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  Talk Elections
  Presidential Elections - Analysis and Discussion
  U.S. Presidential Election Results (Moderators: Torie, ON Progressive)
  Can someone make a county map for 1920 and/or 1936? (search mode)
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Author Topic: Can someone make a county map for 1920 and/or 1936?  (Read 8336 times)
Beet
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« on: June 03, 2005, 04:10:12 pm »

It's interesting how the West is so much more volatile than the East. In 1920 and 1936, nearly every county in the west voted for the winning candidate, while the northeast and southeast resisted landslides quite well.

That tells you something about the bandwagon nature of politics in a place where people don't have strong roots and deep history.
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Beet
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« Reply #1 on: June 04, 2005, 02:52:32 pm »
« Edited: June 04, 2005, 02:54:42 pm by thefactor »

It's interesting how the West is so much more volatile than the East. In 1920 and 1936, nearly every county in the west voted for the winning candidate, while the northeast and southeast resisted landslides quite well.

That tells you something about the bandwagon nature of politics in a place where people don't have strong roots and deep history.

However, Carter in 1976 did poorly in the west, despite winning.

1976 was hardly a landslide, though. Also, by the 1970s the West was begining to develop its own sustained political heritage.

The more interesting exception is 1896-- brought on by an economic crisis that disproportionately affected Western farmers. The West's abandonment of the Democratic ticket in 1900-1908 compared to the South's loyalty to it shows that 1896 is the exception that proves the rule, however.
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Beet
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« Reply #2 on: June 06, 2005, 01:43:05 pm »


Very nice! I'm looking at the 1920 map and thinking "and people say we're too polarized now?"

Exit polls going back to 1972 show it's by far the most polarized it's been starting with 1972. Too bad we don't have exit polls from the '20s and '30s.

It is true that polarization has followed a rough parabolic shape from 1920 to today. Before 1928, the partisan bases were sharply defined and relatively homogenous. They could be determined through an economic basis derived from the agricultural economy, which in turn was derived soil fertility and ultimately from climate.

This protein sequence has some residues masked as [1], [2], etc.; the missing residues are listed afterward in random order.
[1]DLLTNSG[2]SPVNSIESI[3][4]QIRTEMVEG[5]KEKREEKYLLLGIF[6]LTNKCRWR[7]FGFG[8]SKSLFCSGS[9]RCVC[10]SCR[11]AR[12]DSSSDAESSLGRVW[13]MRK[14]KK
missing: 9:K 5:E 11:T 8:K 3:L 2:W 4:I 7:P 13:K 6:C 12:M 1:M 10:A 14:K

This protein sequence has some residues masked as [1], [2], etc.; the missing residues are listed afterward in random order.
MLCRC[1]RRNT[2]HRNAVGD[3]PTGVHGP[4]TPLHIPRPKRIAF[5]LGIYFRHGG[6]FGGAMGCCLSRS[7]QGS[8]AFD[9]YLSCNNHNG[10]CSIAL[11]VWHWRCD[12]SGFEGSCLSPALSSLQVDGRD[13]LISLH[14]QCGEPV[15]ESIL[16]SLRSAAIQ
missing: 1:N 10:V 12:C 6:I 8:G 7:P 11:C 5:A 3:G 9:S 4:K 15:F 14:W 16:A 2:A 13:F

Northern white ethnics and blacks' invasion of the Democrats was then followed by southern Baptists' invasion of the Republicans that year. This threw the postwar partisan alignment into chaos. The agricultural basis was no longer relevant in the industrial society.

The chaos transition period (1928 onwards) is now coming to a close. The spoke-and-hub artificial transportation system has replaced the natural clime-based agricultural system as the basic unit of economic activity, and by derivation, of its contribution to the determination of politics.

The Republicans have found a new economically determined base around the spoke of the modern spoke-and-hub transportaiton system and the Democrats have found a similiar base near the hub of the system. The demise of Dixiecrat state legislatures in Alabama, Mississippi, Arkansas and Tennessee, when such occurs, can be said to be the final conclusion of such a transformation. As of today, it is not yet complete; but taking 1928 as the beginning and 1972 as the median, we can expect it to be completed around  the year 1972 + (72-28) = 2016, assuming symmetry around the trough of polarization and partisan power.
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Beet
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« Reply #3 on: June 11, 2005, 09:05:56 pm »

I actually found this site by accident, but it's pretty sweet!

county maps 1856-present!

So what if it's in french?

That's neat. I wonder if Dave has any plans to extend the site to cover county results for really old elections.

Wow! This officially makes it more informative than Dave's site. I wonder if Dave could get the data from them Smiley
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Beet
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« Reply #4 on: June 11, 2005, 09:33:15 pm »

The 1856-->1860 suggests that the Constitutional Union party was the true successor to the Whigs.
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Beet
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« Reply #5 on: June 12, 2005, 05:15:34 pm »

1936 must have been the greatest landslide in history.

By margin of the popular vote, 1920 was the greatest landslide in the 20th century. Other than that, you have to go back to the era of good feelings to get landslides on that proportion. It's funny that the greatest landslide of the 20th century produced what many consider to be the worst president of the century!

Also, the period from 1920-1944 was pretty unique; it was a quarter century of virtually continuous landslides. The next four decades 1948-1988 saw a high share of landslides, too, but not continuously. Since 1992, we have had four straight non-landslide elections.
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